Dining: The small stuff punks Taco Punk
Life’s little frustrating moments: You’re watching an earnest worker trying to put together your lunch. He fumbles. You ask for this. He gives you that. Oops — a bit of something just hit the floor.
This is taking longer than it should, and things don’t get better. You want to offer advice. Then you want to walk around the end of the counter and help. But eventually, your order gets down to the cash register, where the cashier is glaring at you for holding up the line.
You end up paying the wrong price (but there’s a 50-50 chance the error will be in your favor). Finally you get to your table and discover that what you got was not quite what you asked for. There is no chance in the world you will go through the ordeal again in an effort to fix it.
The first time this happened at Taco Punk, shortly after it opened in January, in Toast on Market’s former quarters, I wrote it off as newbie jitters and deferred a review. After repeated visits, though, I’m concerned that Chef Gabe Sowder’s venture is having problems scaling up from its start as a popular street-taco stand that achieved well-deserved popularity at the Douglass Boulevard farmers market and elsewhere.
By all rights, Sowder should have the chops to make this thing go. A former sous chef at 610 Magnolia, he brings to this venture the kind of culinary creativity and deep understanding of flavors that make 610 great. Pacific cod gets a “secret chili rub.” Smoked beef is braised in artisanal beer with grilled onions and peppers. Crispy duck carnitas comes with roasted pumpkin and grilled corn salsa. The Taj-Ma-Hell offers curried lamb leg, tamarind and onion chutney and cucumber-mint yogurt, all on a taco!
This could be memorable stuff, and better still, it’s all done with a serious commitment to locavore produce and meats and sustainably sourced seafood and fish. Indeed, some local foodies, seduced by Sowder’s skills and the hipster NuLu vibe, are virtually in a swoon over this recent arrival.
But I’m having a hard time joining in. Yes, Sowder can do great things with food, but too-often clueless counter service and wildly variable food and prep quality signal problems. When it’s good, it’s very good, but the sum of all its parts too often adds up to “Meh.”
There are about a dozen taco options, some vegetarian, ranging from $3.25 to $4.50 for a single taco or $8.95 to $12.95 for a Punk Platter, which comes with two tacos, a side, chips and salsa with your pick of garnishes — assuming you can successfully communicate what you want, which is not always a sure thing in my experience. Other “light bites” include ceviche ($4.95 small, $8.95 large), soups, salad, chips, queso, guac and more. Fountain drinks, wine and beer are available.
Soft-style tacos are available on flour or handmade corn tortillas, but I was profoundly disappointed by the latter, a soft, crumbly pad that resembled uncooked pie crust and fell apart when I tried to pick up my taco.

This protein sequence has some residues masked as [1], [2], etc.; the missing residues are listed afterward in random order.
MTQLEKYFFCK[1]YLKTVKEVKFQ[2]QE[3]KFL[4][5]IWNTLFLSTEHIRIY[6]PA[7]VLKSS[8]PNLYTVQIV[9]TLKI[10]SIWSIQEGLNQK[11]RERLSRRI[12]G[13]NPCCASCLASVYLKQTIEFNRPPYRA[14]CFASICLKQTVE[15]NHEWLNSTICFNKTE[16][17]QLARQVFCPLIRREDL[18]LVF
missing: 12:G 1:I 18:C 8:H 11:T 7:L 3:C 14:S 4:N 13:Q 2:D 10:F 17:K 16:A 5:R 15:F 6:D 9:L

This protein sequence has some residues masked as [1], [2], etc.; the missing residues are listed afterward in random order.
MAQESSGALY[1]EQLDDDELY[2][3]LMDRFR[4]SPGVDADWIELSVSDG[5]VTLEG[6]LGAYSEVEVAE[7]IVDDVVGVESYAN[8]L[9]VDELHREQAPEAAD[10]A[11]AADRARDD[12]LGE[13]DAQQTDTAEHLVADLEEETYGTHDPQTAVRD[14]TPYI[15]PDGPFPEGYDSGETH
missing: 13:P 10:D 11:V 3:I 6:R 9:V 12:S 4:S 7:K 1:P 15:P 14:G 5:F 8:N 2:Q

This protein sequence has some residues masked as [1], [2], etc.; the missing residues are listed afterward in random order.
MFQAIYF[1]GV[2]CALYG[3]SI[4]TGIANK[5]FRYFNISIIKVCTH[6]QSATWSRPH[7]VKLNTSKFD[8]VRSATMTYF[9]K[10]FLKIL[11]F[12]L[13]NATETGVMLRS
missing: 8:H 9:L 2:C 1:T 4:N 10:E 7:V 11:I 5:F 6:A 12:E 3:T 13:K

When you get past that, though, Sowder’s kitchen skills shine. We’ve been smitten by the Yucatecan-style fish taco ($4.50 single, $12.95 platter), sweet fresh cod, dry-rubbed and grilled, not breaded and fried. Grilled adobo chicken ($3.75/$9.95), spice-marinated and grilled, passed muster, as did black-bean-and-cheese ($3.25/$8.95). In fact, anything this place does with black beans scores big. Barbeercoa beef ($3.75/$9.95), long-braised in Goose Island beer into a falling-apart mass, was deeply flavored but a little too salty, and seasonal veggie mole ($3.75/$9.95) was fruity and sweet. Tortilla soup ($3.95/$5.95) didn’t ring my chimes, but the creamy, light guacamole ($2) was fine.
I hope it gets better. There is a lot to like here, not to mention splendid salsas that range in heat rating from one star for mild to six for “Gabe’s Drain Cleaner.”
736 E. Market St. • 584-8226
It’s fish fry time!
Yes, we know Louisville is the inland epicenter for fried white fish at any time of year, but consumption ramps up further during Lent, when many Roman Catholic churches and a few Episcopal churches offer festive, fun fish dinners on Fridays.
The fishy fun begins Friday! Check a Catholic church near you, or click the Archdiocese of Louisville website, archlou.org, which in past years has published a canonical list during Lent.
I’m heading out to St. Luke’s Episcopal Church in Anchorage (1206 Maple Lane, stlukesanchorage.org) though, where my buddies in the church’s men’s group, the Brotherhood of St. Andrew, will be frying fish — and more — Fridays from 6-8 p.m. through the end of March.
Want something a little more fancy than a fish sandwich? Try their sautéed tilapia filet with white wine sauce over a bed of wild rice accompanied by roasted vegetables with a balsamic reduction. A fish sandwich with two sides, hushpuppies and a drink is only $7.75. A half pound of boiled shrimp with cocktail sauce is $7.50. The tilapia dinner with a drink is $9.75.